Purpose To increase awareness, outline strategies, and offer guidance on the recommended management of immune-related adverse events in patients treated with immune checkpoint inhibitor (ICPi) therapy. Methods A multidisciplinary, multi-organizational panel of experts in medical oncology, dermatology, gastroenterology, rheumatology, pulmonology, endocrinology, urology, neurology, hematology, emergency medicine, nursing, trialist, and advocacy was convened to develop the clinical practice guideline. Guideline development involved a systematic review of the literature and an informal consensus process. The systematic review focused on guidelines, systematic reviews and meta-analyses, randomized controlled trials, and case series published from 2000 through 2017. Results The systematic review identified 204 eligible publications. Much of the evidence consisted of systematic reviews of observational data, consensus guidelines, case series, and case reports. Due to the paucity of high-quality evidence on management of immune-related adverse events, recommendations are based on expert consensus. Recommendations Recommendations for specific organ system-based toxicity diagnosis and management are presented. While management varies according to organ system affected, in general, ICPi therapy should be continued with close monitoring for grade 1 toxicities, with the exception of some neurologic, hematologic, and cardiac toxicities. ICPi therapy may be suspended for most grade 2 toxicities, with consideration of resuming when symptoms revert to grade 1 or less. Corticosteroids may be administered. Grade 3 toxicities generally warrant suspension of ICPis and the initiation of high-dose corticosteroids (prednisone 1 to 2 mg/kg/d or methylprednisolone 1 to 2 mg/kg/d). Corticosteroids should be tapered over the course of at least 4 to 6 weeks. Some refractory cases may require infliximab or other immunosuppressive therapy. In general, permanent discontinuation of ICPis is recommended with grade 4 toxicities, with the exception of endocrinopathies that have been controlled by hormone replacement. Additional information is available at www.asco.org/supportive-care-guidelines and www.asco.org/guidelineswiki .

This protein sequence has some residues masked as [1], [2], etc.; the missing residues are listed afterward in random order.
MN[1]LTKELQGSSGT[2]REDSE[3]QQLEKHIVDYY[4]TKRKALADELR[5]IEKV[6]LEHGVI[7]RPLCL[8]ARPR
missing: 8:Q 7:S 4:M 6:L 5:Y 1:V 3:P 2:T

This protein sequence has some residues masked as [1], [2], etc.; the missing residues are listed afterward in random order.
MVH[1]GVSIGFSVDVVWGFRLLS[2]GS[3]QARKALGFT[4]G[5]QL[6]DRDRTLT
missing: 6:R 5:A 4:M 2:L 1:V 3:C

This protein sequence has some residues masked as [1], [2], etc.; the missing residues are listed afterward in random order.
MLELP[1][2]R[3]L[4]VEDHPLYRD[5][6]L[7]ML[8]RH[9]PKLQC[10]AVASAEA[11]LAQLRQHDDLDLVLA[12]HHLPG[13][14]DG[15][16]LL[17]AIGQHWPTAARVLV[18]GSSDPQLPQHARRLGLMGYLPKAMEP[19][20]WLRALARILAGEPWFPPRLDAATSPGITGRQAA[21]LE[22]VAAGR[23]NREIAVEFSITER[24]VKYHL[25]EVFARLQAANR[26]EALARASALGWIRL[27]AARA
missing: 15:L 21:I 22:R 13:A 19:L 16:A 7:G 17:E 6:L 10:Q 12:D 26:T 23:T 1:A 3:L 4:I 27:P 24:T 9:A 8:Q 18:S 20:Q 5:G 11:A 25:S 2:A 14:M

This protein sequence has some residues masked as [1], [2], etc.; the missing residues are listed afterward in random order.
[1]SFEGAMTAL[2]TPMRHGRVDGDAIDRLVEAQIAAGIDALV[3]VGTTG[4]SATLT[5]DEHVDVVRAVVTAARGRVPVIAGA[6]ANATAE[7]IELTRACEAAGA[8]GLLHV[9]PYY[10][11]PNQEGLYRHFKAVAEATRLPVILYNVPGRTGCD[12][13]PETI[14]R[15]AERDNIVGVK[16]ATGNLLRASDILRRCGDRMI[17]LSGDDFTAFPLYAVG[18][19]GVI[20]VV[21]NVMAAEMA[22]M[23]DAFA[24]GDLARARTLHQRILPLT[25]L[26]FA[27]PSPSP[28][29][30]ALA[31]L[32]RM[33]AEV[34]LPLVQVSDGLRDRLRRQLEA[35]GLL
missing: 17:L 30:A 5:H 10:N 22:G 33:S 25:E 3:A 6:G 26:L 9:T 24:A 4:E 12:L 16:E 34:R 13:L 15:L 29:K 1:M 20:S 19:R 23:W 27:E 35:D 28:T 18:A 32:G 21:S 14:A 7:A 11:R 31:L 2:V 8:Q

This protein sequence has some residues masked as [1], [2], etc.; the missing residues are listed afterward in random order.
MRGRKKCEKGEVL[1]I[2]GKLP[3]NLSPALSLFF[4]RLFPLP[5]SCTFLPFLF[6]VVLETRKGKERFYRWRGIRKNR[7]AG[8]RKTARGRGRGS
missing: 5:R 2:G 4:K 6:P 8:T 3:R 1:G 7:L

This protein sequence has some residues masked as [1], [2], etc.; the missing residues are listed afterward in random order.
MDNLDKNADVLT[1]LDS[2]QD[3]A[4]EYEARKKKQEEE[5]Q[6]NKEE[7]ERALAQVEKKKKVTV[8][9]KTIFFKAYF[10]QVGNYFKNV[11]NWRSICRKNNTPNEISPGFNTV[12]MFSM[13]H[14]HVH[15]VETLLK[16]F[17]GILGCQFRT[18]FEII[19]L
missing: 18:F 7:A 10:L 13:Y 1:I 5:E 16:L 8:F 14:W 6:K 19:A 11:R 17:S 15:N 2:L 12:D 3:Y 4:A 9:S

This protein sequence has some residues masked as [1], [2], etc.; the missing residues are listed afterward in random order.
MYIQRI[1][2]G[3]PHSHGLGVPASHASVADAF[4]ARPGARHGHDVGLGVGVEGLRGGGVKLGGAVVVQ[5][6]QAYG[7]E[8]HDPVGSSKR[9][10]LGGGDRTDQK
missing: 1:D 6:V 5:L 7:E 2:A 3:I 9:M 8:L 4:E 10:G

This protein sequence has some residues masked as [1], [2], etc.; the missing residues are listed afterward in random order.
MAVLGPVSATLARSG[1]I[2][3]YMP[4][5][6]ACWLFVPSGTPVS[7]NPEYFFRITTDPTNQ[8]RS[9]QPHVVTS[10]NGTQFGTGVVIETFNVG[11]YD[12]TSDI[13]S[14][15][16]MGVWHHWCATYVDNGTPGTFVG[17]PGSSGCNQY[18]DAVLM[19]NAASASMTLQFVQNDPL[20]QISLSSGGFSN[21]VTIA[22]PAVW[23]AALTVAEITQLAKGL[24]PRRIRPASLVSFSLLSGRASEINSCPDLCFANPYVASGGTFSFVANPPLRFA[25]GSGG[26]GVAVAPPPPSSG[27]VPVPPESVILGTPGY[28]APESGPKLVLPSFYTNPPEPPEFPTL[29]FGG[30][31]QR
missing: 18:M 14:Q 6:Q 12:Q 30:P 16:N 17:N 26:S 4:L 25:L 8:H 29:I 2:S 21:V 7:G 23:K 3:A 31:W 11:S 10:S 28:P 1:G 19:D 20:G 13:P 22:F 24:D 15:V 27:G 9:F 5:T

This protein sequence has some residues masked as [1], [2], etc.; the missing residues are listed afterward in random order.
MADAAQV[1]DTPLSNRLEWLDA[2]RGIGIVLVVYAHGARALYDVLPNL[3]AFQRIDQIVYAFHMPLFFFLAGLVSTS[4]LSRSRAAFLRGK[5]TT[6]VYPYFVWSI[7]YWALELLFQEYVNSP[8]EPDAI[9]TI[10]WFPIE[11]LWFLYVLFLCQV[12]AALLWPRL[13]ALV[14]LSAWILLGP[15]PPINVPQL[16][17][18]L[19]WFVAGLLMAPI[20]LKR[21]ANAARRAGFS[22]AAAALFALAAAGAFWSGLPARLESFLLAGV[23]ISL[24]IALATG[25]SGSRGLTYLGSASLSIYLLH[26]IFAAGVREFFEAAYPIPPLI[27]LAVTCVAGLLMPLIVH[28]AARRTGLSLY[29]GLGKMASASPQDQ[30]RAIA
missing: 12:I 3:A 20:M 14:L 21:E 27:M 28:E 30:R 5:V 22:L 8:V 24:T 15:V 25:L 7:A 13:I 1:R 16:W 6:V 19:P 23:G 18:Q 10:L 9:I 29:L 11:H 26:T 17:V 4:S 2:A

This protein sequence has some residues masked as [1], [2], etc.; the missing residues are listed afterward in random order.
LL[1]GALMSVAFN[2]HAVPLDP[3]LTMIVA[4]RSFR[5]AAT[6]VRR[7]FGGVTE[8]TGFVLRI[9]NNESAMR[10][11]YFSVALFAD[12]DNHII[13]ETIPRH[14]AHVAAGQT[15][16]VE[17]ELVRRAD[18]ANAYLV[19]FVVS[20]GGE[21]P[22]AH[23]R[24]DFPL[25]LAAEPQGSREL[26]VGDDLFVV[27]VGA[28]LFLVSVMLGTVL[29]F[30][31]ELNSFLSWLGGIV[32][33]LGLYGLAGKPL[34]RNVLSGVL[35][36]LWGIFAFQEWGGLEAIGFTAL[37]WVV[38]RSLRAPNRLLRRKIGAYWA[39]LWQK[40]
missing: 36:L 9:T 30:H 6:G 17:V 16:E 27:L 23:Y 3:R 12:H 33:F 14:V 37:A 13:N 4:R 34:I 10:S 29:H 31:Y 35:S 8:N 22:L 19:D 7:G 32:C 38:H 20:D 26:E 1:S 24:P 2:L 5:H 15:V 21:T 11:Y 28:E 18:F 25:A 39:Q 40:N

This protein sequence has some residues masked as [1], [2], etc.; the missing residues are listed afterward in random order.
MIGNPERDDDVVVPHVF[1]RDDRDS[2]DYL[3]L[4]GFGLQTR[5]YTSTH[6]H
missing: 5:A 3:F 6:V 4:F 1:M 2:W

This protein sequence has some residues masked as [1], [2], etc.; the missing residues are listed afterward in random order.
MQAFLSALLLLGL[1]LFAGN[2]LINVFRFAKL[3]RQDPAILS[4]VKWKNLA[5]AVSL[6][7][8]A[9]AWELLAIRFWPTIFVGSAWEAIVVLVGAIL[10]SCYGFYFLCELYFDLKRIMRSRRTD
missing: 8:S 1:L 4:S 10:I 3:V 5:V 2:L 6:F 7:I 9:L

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                Author and article information

                Journal
                Case Rep Oncol
                Case Rep Oncol
                CRO
                Case Reports in Oncology
                S. Karger AG (Allschwilerstrasse 10, P.O. Box · Postfach · Case postale, CH–4009, Basel, Switzerland · Schweiz · Suisse, Phone: +41 61 306 11 11, Fax: +41 61 306 12 34, karger@karger.com )
                1662-6575
                Sep-Dec 2020
                17 December 2020
                17 December 2020
                : 13
                : 3
                : 1490-1494
                Affiliations
                aDepartment of Urology, Yokohama Municipal Citizen's Hospital, Yokohama, Japan
                bDepartment of Urology and Renal Transplantation, Yokohama City University Medical Center, Yokohama, Japan
                Author notes
                *Masato Yasui, Department of Urology and Renal Transplantation, Yokohama City University Medical Center, 4-57 Urafune-cho, Minami-ku, Yokohama 232-0024 (Japan), yabomabo@ 123456gmail.com
                Article
                cro-0013-1490
                10.1159/000511567
                7841730
                Copyright © 2020 by S. Karger AG, Basel

                This article is licensed under the Creative Commons Attribution-NonCommercial-4.0 International License (CC BY-NC) (http://www.karger.com/Services/OpenAccessLicense). Usage and distribution for commercial purposes requires written permission.

                Page count
                Figures: 3, References: 12, Pages: 5
                Categories
                Case Report